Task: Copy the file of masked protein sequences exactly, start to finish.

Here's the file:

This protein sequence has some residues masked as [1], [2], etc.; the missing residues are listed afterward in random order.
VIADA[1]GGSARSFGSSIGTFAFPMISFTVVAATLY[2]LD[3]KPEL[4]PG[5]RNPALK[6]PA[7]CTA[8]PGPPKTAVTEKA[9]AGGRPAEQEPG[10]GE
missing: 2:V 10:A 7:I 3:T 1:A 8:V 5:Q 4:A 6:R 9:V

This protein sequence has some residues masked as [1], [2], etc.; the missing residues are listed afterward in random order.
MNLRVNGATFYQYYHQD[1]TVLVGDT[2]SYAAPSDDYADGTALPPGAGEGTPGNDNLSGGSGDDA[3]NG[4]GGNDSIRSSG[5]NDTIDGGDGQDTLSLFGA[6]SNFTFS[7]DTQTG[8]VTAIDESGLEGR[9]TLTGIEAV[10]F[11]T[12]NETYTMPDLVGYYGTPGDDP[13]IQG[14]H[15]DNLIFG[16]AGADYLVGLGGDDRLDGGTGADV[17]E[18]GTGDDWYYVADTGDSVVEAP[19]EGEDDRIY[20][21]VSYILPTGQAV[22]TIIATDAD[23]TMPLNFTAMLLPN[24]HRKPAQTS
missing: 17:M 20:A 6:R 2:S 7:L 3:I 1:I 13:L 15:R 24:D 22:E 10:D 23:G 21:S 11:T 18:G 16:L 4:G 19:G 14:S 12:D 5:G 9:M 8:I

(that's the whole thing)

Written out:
This protein sequence has some residues masked as [1], [2], etc.; the missing residues are listed afterward in random order.
VIADA[1]GGSARSFGSSIGTFAFPMISFTVVAATLY[2]LD[3]KPEL[4]PG[5]RNPALK[6]PA[7]CTA[8]PGPPKTAVTEKA[9]AGGRPAEQEPG[10]GE
missing: 2:V 10:A 7:I 3:T 1:A 8:V 5:Q 4:A 6:R 9:V

This protein sequence has some residues masked as [1], [2], etc.; the missing residues are listed afterward in random order.
MNLRVNGATFYQYYHQD[1]TVLVGDT[2]SYAAPSDDYADGTALPPGAGEGTPGNDNLSGGSGDDA[3]NG[4]GGNDSIRSSG[5]NDTIDGGDGQDTLSLFGA[6]SNFTFS[7]DTQTG[8]VTAIDESGLEGR[9]TLTGIEAV[10]F[11]T[12]NETYTMPDLVGYYGTPGDDP[13]IQG[14]H[15]DNLIFG[16]AGADYLVGLGGDDRLDGGTGADV[17]E[18]GTGDDWYYVADTGDSVVEAP[19]EGEDDRIY[20][21]VSYILPTGQAV[22]TIIATDAD[23]TMPLNFTAMLLPN[24]HRKPAQTS
missing: 17:M 20:A 6:R 2:S 7:L 3:I 1:I 13:L 15:R 24:D 22:E 10:D 23:G 21:S 11:T 18:G 16:L 4:G 19:G 14:S 12:D 5:G 9:M 8:I